However, I’m smart enough to realize that this situation isn’t about what I want. Great Seth has blessed us by allowing us to spend lots of time together already; now it’s time for something different. Now it’s time for us to make our own ways through the darkness, at least for a while. At least we can each take solace in the fact that we’re all just a phone call away from each other whenever we really need to talk with our own kind (and that’s a hell of a lot more than I had when I was still by myself in the late 1990s and early 2000s). But I think it’s always been Seth’s plan that we should be spread out and only see each other at certain times. Why? I don’t rightly know. Perhaps we each have other people we’re supposed to meet, other people who might become LV-426 initiates some day. Perhaps Big Red has never intended for us to be a “group”; perhaps He wants us to be something more like a “lineage,” or a line of loosely connected dots.
When I was still the only person in this thing, I didn’t get to practice social rituals like I have for more or less the past decade. I was a teenager, I was living with my parents, and I had a father who was extremely hostile toward my faith (and any outward expression thereof). It was impossible for me to maintain a shrine, for example; my father probably would have smashed it. For this reason, I had to make do with worshiping my God in my mind and my heart rather than in the flesh. But by the time Brother Patrick came along, weekly Sabbath meetings and execration rites were a regular thing. I suppose that period has probably spoiled me a little, for now that the opportunity for such group work is no longer available to me, my own ritual activity has decreased. (The same is probably equally true for Tony, Patrick and Tina.) I still pray to Seth every day, and I still light a red candle for Him on the Sabbath; but it’s hard for me to do much else by myself these days, and I’ve been beating myself up about that quite a lot lately.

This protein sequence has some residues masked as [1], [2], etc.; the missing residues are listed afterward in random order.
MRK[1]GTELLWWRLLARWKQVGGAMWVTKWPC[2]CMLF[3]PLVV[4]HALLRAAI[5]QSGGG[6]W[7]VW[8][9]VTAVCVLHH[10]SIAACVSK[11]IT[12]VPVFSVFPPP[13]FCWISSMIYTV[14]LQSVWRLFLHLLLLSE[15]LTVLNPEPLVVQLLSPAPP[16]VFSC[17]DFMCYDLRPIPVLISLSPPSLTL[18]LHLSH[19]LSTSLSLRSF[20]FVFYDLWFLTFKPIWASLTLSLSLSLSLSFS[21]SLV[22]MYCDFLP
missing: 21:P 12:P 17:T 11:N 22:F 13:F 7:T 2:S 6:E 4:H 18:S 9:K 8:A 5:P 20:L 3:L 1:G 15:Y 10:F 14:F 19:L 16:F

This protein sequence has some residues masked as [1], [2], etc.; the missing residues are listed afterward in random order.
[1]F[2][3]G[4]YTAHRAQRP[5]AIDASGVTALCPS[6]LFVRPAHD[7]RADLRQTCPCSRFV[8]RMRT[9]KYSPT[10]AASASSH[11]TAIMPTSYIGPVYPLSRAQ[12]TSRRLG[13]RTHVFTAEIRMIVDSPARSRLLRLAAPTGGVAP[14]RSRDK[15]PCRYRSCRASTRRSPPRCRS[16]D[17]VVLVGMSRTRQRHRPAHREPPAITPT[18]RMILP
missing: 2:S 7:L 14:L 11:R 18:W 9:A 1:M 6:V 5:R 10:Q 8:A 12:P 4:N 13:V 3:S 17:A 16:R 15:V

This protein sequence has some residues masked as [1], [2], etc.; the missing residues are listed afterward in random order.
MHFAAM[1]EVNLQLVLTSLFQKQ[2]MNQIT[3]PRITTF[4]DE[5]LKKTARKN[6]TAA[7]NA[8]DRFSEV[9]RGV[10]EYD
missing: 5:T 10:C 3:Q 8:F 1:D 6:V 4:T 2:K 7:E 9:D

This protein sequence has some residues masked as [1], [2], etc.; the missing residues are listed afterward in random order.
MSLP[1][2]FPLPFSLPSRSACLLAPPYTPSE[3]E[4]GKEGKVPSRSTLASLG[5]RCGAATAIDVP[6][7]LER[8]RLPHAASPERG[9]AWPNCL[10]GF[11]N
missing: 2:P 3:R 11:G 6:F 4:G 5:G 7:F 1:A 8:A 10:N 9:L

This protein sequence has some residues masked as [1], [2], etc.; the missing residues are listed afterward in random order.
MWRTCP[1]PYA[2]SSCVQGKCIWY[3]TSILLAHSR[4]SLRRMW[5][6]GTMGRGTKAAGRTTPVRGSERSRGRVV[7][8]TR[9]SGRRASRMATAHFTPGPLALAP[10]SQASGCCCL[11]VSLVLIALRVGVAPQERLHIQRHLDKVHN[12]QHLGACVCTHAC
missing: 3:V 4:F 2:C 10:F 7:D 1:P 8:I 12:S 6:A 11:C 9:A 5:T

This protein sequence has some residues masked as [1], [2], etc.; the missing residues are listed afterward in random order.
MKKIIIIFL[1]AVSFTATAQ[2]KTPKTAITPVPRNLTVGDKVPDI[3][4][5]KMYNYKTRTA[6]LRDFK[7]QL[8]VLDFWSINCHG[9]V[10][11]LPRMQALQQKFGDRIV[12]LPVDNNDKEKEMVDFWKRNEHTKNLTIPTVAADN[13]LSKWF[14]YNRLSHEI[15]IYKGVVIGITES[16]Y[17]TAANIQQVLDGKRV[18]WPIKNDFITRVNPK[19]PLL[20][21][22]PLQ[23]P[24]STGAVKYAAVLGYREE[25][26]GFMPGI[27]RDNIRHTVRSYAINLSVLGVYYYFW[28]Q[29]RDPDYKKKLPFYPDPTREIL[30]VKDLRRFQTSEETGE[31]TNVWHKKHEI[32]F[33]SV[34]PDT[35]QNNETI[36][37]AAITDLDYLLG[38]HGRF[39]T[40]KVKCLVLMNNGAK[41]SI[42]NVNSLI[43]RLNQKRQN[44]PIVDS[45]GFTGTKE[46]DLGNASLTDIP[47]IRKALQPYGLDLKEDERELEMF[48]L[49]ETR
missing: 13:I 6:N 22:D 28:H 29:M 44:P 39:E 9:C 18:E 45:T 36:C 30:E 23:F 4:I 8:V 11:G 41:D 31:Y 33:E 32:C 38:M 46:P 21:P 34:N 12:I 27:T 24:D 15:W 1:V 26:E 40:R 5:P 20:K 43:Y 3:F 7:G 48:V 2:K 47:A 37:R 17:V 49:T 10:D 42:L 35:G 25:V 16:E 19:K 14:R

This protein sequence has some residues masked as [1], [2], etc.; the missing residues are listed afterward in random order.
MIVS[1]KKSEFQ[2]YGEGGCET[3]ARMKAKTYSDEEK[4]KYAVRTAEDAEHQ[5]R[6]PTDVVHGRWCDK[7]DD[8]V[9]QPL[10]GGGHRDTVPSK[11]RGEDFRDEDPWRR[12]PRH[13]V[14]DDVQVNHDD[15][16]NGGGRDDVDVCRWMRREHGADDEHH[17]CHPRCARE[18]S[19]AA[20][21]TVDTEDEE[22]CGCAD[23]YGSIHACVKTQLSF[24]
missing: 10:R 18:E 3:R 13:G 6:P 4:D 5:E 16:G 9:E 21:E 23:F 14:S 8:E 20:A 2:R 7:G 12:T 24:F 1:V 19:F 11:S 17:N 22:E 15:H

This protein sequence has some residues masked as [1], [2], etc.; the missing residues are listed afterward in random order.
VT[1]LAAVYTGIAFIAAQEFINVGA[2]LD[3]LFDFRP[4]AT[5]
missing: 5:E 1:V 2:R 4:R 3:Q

However, I know that the part of me that feels like I’m being “complacent” in my faith is just that: a part of myself. I might not be practicing formal rituals at this point, but I still worship Seth-Typhon in my heart as much as I always have. I still think of Him every day, I still draw inspiration from His lore, and I am still making offerings to Him. (I think He appreciates a good story as much as anyone else does, and the ones I’ve been working on are as much for Him as they are for anyone else.) Even among Pagans, there’s this annoying tendency for people to think that if you aren’t practicing theatrical rituals all the time, you’re “doing it wrong.” But worship doesn’t always happen at a shrine, prayers don’t always have to be said aloud, and offerings don’t always have to be of physical things. I used to be a real pro at remembering that my heart is my most important shrine, that just thinking about Seth can be a form of prayer, and that virtually anything I create for (or because of) Him can count as a devotional offering. I can see that I need to work on bringing myself back into this mentality.
I already miss experiencing the old LV-426 magic in a social context, but I guess there’s a couple of things to be said about our present state of dissemination. For one thing, at least we got to enjoy worshiping and practicing rituals together as a group for quite a while. As I said, it’s been almost a decade now, and that’s nothing to scoff at in my book (or at least not when you consider the high turnover rate that many Pagan/New Age/Occult groups tend to have). For another, it seems like Typhonian heroes are supposed to fight their battles alone for the most part anyway. Just look at Saint Ellen Ripley of the USCSS Nostromo (peace be upon her); she had to defeat her own version of
Apophis all by herself up there in space (“where no one can hear you scream”). Well shit; if she can do it, we can do it too. Here’s looking forward to whatever the next phase of LV-426 might bring; may Great Typhon’s will be done.